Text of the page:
Kirsten de Klerk

South Africa
Diabetes is hard work. Without the right tools and access to care, it can be very difficult to understand

How long have you been living with diabetes?

I've been living with diabetes for nearly 12 years.

How were you diagnosed?

I got the flu that turned into bronchitis. I went on antibiotics, which didn't help. I then started to lose a lot of weight and went back to the doctor, who expressed concerns with my mother that I might be suffering from anorexia. Eventually, after many blood tests and weeks of not understanding my body, my blood glucose level was tested and found to be very high. I was sent to an endocrinologist that evening.

Did your diagnosis come as a surprise to you?

Yes, I did not know what diabetes was before my diagnosis.

How did your diagnosis affect your family or loved ones?

My friends and family were very supportive. My family changed their eating times and diet to cater for me and my friends helped me out at school if I needed to eat during lessons.

What are the most important things that have supported your diabetes care?

100% community! For years I was trying to understand diabetes all on my own, through the power of social media. I now have friends that live with diabetes all over the world. Having access to a flash glucose monitor has also changed the game when it comes to understanding my condition.

What has living with diabetes taught you the most?

I think diabetes has given me the ability to be extremely self-aware. It has forced me to evaluate my mental and physical state continuously. This has allowed me to always be in tune with myself.

What has been your lowest point with diabetes?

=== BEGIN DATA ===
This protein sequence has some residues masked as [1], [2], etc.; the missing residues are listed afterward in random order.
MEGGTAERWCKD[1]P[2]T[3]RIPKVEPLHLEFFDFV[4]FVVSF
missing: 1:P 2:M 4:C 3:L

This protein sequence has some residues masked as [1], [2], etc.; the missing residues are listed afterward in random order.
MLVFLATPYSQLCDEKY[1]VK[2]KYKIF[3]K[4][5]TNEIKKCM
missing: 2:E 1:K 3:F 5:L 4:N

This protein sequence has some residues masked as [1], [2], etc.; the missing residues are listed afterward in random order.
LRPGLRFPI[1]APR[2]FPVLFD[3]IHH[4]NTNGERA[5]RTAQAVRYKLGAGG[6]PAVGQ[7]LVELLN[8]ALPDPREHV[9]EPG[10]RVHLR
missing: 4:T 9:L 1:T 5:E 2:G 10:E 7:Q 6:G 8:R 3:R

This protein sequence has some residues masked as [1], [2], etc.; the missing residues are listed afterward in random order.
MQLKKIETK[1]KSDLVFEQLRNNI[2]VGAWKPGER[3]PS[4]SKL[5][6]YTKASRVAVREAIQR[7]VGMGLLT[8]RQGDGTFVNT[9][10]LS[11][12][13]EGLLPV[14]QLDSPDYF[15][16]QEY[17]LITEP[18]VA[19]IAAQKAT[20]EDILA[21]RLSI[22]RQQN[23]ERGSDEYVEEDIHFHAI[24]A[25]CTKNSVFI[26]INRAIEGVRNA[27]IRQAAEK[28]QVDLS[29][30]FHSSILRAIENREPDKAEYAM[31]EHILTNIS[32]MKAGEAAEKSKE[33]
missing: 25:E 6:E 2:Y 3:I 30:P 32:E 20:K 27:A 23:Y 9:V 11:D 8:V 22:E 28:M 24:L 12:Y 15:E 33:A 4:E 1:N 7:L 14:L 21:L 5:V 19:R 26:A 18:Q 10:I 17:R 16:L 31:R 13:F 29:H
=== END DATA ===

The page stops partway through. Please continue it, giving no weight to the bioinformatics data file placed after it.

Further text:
In college, I was making a lot of new friends and I was not at home with my family often. It was during these years that I went through diabetes burnout and lacked the support system and diabetes community that I found later on.

Have you ever experienced issues accessing diabetes medicines, supplies and care?

Yes. Although I have access to all the supplies and medication I need, it comes with a huge cost implication. I have been babysitting from the age of 17 to cover these extra costs of diabetes care.

What would you like to see change in diabetes over the next 100 years?

I would like every person living with diabetes to be afforded access to the care and support that they choose. Whether that be better insulin, continuous glucose monitoring devices or mental health support. Every person living with diabetes should have an equal opportunity to live a healthy life with their condition.

What do you think needs to change to improve the lives of people living with diabetes in your country?

Access to education and support as well as the right medication and monitoring devices. I feel that people living with diabetes in South Africa are diagnosed and then left to figure out on their own how to manage their condition on a daily basis. Diabetes is hard work. Without the right tools and access to care, it can be very difficult to understand.

What does the centenary of insulin mean to you?

The centenary of insulin means A LOT to me. I was asked why I celebrated 100 years of insulin and after much thought, the answer was quite simple. Without the discovery of insulin, I would have died at the age of 16. Insulin has so far gifted me 11 extra years of life, which I feel extremely grateful for.

The Insulin at 100 campaign is supported by